Organic Broadcaster

Diverse mix of livestock, crops helps this organic farm thrive

By Dave Bishop

Belted Galloways graze the wheat field at PrairiErth Farm two weeks after the wheat harvest. Photo by Dave Bishop

Belted Galloways graze the wheat field at PrairiErth Farm two weeks after the wheat harvest.

Photo by Dave Bishop

I grew up on a typical Midwestern farm in the middle of the 20th century when most farms still had a diverse mix of crops and livestock, were mostly self-sufficient and provided a comfortable lifestyle for a sizable number of Americans. Diversity was just common sense. Crops and livestock became food for all—the family, the community, and the soil that fed the crops.

I never could have imagined a landscape of industrial monocultures powered by GPS-guided, driver-less tractors passing through the ghost towns that became rural America.

In the midst of this sea of monoculture in Central Illinois, my family’s farm relies on diversity as the basis of a sustainable production system. It’s a 400-acre certified organic farm producing corn, soybeans, wheat, oats, alfalfa, vegetable crops, beef, pork, eggs and honey. The farm provides the sole income for two families, three full-time employees, and numerous part-time helpers.

Building Soil on Our Farm
In my experience here at PrairiErth Farm, providing fertility and long-term soil building is best accomplished with a combination of green and brown manures—a combination of plants and animals. Cover crops, incorporated in a vegetative state, mineralize quickly to feed the newly planted crop with little left over for long-term soil building. Brown manure, applied to the soil either as stabilized compost or spread by grazing livestock, contributes additional nutrients and adds humic materials that remain in the soil long term.

Prairie soils were built by ruminants that moved in tight formation across a densely vegetated landscape consuming part of the vegetation, trampling in (incorporating) part, and spreading most of the processed vegetation behind them. We’ve only recently “discovered” that high density grazing grows more vegetation and builds soil faster than any other system.

In natural cycles of fertility, relationships develop between plants and mycorrhizal fungi in the soil. The fungal network transports nutrients thru the soil to the plants; the plants in turn “pay” for those nutrients with carbon, which the fungi transport back to the soil. In fertilizer-dependent farming systems which feed plants with water-soluble nutrients, plants no longer need the services provided by the soil ecosystem, which eventually degrades.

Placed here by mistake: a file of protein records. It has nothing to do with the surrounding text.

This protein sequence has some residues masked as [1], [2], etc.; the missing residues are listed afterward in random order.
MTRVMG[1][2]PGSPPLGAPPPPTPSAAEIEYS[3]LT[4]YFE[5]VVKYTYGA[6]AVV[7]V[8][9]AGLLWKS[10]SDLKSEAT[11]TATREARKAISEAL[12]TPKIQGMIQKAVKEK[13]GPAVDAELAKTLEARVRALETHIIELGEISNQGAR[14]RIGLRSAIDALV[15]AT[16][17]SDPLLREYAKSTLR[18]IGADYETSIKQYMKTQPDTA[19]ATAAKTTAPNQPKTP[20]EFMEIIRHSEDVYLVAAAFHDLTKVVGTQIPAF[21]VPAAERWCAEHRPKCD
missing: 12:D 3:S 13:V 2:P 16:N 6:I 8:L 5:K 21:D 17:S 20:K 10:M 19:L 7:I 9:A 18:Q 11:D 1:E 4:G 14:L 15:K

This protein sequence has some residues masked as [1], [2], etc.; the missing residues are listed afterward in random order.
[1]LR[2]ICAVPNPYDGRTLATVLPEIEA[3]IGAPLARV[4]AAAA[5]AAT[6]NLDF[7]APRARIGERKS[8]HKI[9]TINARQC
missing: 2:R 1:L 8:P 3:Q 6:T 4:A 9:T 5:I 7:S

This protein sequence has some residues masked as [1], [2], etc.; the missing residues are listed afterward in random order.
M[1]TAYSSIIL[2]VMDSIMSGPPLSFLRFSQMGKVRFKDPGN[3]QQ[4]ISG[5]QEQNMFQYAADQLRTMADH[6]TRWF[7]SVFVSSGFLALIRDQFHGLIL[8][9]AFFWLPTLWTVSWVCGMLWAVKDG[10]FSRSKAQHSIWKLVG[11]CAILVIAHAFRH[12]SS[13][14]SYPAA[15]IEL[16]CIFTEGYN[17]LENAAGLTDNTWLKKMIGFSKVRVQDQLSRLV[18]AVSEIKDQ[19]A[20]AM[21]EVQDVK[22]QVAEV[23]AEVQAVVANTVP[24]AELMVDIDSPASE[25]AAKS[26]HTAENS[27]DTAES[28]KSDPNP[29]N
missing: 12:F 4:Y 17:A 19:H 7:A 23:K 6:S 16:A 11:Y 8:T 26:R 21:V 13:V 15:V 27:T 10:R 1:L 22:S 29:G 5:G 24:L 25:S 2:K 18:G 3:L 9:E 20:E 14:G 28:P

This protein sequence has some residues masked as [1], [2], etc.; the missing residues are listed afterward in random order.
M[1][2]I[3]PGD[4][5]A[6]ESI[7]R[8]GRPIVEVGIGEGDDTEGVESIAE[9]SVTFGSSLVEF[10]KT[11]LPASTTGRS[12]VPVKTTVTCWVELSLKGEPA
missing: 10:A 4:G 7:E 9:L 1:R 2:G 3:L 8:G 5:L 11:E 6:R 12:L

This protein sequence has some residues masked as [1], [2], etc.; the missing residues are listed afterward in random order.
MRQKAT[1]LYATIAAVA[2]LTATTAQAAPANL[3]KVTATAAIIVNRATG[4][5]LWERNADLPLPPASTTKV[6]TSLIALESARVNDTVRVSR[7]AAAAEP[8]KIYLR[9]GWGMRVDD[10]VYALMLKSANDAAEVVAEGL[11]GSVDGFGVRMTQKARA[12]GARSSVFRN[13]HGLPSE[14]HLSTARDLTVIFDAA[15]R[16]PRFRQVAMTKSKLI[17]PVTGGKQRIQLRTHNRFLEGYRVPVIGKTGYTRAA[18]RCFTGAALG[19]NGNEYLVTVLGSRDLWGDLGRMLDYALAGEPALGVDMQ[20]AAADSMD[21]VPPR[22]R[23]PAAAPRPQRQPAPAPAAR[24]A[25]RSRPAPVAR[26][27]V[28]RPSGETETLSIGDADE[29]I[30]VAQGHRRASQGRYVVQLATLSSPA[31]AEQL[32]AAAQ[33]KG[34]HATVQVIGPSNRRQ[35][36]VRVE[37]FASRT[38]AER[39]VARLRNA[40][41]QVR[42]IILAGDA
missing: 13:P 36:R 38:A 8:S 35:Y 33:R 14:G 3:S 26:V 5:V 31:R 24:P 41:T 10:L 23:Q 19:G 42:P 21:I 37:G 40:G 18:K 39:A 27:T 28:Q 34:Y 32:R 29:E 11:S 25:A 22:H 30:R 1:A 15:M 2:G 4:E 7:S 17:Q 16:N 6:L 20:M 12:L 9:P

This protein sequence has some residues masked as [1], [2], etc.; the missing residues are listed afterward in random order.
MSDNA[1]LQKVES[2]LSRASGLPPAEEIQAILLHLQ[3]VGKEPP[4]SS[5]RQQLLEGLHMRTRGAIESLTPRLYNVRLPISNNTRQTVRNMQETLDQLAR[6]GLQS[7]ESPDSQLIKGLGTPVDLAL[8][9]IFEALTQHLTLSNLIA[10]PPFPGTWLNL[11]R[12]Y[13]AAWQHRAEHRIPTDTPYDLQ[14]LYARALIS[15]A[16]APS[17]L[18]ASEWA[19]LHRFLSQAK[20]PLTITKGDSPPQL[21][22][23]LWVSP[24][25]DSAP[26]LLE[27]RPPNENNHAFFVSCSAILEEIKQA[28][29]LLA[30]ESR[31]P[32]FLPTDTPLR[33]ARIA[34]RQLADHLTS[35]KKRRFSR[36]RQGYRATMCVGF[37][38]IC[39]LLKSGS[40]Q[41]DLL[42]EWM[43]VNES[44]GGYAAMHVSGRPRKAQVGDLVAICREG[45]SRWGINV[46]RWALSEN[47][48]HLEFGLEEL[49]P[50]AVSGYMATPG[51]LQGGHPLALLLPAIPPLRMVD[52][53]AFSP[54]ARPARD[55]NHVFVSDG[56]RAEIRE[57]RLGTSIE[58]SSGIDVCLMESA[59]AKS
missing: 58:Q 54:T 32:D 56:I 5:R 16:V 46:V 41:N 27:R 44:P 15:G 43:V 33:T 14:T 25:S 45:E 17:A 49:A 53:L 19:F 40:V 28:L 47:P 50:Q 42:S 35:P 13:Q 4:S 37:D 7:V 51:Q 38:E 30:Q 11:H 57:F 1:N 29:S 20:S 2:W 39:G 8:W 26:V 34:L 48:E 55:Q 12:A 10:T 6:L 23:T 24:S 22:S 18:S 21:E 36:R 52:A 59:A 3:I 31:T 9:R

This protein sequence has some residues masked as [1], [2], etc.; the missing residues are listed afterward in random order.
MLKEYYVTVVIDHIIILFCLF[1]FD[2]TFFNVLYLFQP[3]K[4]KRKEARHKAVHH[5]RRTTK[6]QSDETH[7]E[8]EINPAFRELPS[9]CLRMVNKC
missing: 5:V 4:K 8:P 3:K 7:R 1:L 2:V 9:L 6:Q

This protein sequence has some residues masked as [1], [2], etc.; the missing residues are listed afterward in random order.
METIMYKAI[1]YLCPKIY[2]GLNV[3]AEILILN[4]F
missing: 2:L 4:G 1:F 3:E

Research from the University of Illinois (grist.org/article/2010-02-23-new-research-synthetic-nitrogen-destroys-soil-carbon-undermines/) shows that long-term use of synthetic nitrogen degrades soil organic carbon, making it more difficult to store N and moisture in the soil, and increases runoff and compaction, which limits root growth and degrades the ability of the soil biology to feed the crop.

Thirty-six months of transitioning might get you a USDA organic certificate, but restoring a healthy soil ecosystem may take considerably longer, especially in soils where the biology has been badly degraded and imbalanced.

Keeping Every Acre Busy
Imagine the CEO of a company saying, “This year we’re going to run the plant for 6 months, then just let it sit idle for the rest of the year.” That would be as astonishing as a farmer using his or her most expensive asset—the land—just half the year to grow one crop and then let it sit idle and unprotected the rest of the year.

Cover crops keep the engine in the soil running, building fertility and organic matter, sequestering nutrients that might otherwise end up as runoff, and manufacturing nitrogen. Chemicals secreted by certain cover crops suppress the germination of weeds and reduce various diseases and pathogens. Adding a “crop” of livestock will keep the land productive late fall through winter.

One rotation that works well on our farm is corn, soybeans, a small grain, and beef cattle; dairy would work equally well. Red clover (a different legume might work better in your area) is frost seeded into fall-planted wheat. The grazed clover field from last year’s wheat will be planted to corn. I prefer to rotary till the 18-inch tall clover no deeper than 3 or 4 inches. Last year’s corn, seeded with late summer cereal rye and grazed in late fall and winter will go to soybeans. Currently we’re tilling that, too, but looking closely at rolling the rye and no-tilling the beans—maybe next year!

Typically, our pastures are stressed from about mid-July through mid-September, making it difficult to grass-finish beef without supplemental feed. But with the wheat crop coming off in early July, the cows have a brand new pasture at just the right time. Our Belted Galloways can gain 3 pounds a day, while the tired pasture can recover. Then, after the corn is out and the rye has gotten a good start, we can move the cows there for the remainder of the fall and into winter if practical. The bean field will be fall seeded to wheat, and the cycle starts all over. No acre goes into winter naked.

As grazing resources become more challenged in late winter and early spring, we’ll concentrate feeding in a small area. The cattle still have access to pasture, except when the frost is coming out of the ground in early spring. Then we’ll feed hogs in that area through the summer. They’re great compost-makers and eliminate the need for mechanical turning. To avoid issues with the organic standards, we apply the hog-made compost in November so it falls under the raw manure rules.